Saturday, March 24, 2007

Moving the conversation toward essentials

Recently I have been experimenting with a series of questions that are proving very helpful in moving my opportunites to proclaim Christ toward the essentials of the gospel.

They are not original with me. They come from the book, Share Jesus Without Fear, by William Fay. Here's the questions as I have been using them:

1. Do you have any kind of spiritual belief (system)?
2. Where does Jesus fit into your spiritual belief (system)?
3. Do you believe in a heaven or hell?
4. If you were to die today, where would you go heaven or hell?
5. If what you believed was false, would you want to know?

After each question I just shut up and listen. I listen to their answer to each question before moving on to the next question. I listen to where they are coming from and I let them do all the talking. Even if they answer no to question 3 and 5, I just shut up and let the silence become pregnant with anticipation.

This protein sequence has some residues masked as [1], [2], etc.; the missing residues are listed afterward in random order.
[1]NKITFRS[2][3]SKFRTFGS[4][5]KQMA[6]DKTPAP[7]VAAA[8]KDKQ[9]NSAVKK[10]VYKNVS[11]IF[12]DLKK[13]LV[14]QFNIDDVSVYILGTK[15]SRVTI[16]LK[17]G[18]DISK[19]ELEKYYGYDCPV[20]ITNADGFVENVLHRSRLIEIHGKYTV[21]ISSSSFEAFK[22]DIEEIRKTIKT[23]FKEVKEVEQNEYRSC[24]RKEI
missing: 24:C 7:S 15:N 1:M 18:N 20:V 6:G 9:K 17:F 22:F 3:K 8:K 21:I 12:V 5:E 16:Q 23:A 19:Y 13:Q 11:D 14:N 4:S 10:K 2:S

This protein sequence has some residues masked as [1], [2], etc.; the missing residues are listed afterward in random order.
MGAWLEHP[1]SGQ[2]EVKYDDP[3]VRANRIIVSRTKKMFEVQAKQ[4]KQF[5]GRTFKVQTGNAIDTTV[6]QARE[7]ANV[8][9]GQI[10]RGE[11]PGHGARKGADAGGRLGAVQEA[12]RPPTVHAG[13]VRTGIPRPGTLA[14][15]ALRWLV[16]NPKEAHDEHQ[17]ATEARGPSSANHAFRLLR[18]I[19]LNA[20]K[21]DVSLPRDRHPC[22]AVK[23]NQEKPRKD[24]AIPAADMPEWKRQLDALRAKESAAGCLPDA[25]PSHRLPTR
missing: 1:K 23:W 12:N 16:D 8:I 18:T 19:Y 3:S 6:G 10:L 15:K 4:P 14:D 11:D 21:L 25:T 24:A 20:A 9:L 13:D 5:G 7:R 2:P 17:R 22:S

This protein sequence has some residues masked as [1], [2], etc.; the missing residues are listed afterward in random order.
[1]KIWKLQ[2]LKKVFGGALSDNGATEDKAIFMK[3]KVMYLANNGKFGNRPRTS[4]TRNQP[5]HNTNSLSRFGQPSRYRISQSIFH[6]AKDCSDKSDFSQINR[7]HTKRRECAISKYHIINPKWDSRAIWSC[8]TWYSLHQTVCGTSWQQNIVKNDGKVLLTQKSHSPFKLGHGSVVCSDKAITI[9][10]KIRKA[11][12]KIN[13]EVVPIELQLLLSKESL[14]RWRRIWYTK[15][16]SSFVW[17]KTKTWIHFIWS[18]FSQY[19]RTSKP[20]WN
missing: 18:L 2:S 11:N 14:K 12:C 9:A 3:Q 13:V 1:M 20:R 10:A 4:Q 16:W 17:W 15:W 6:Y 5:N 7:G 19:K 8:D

Eventually, the person I am conversing with wants to know more and then I proceed on to either the Bible (Roman Road), or Anselm's gospel presentation (from the 11th century), or Would you like to know God personally? (Campus Crusade), or something similar. It has been exciting to see men and women really begin to deal with the person of Christ and his claims about these issues.

Try it. You might be surprised where the conversation goes.

2 comments:

Andrew Tsai said...

For those who do not have any faith, I think we can skip No. 2. Question 5 is really good. People will need to be extra narrow-minded to answer no, and saying that does not look good. Most people will answer yes, and that gives us a chance to share the gospel.

ChosenRebel said...

I have had one person say no, a moslem young man. It was a great opportunity to launch in to the difference between Islam and Christianity.

I think question 2 is always a good one, even when the person we are talking to has no belief in Jesus. Jesus is so pivitol in world impact that it is helpful to know how a person attempts to account for his life.

Thanks for the comments.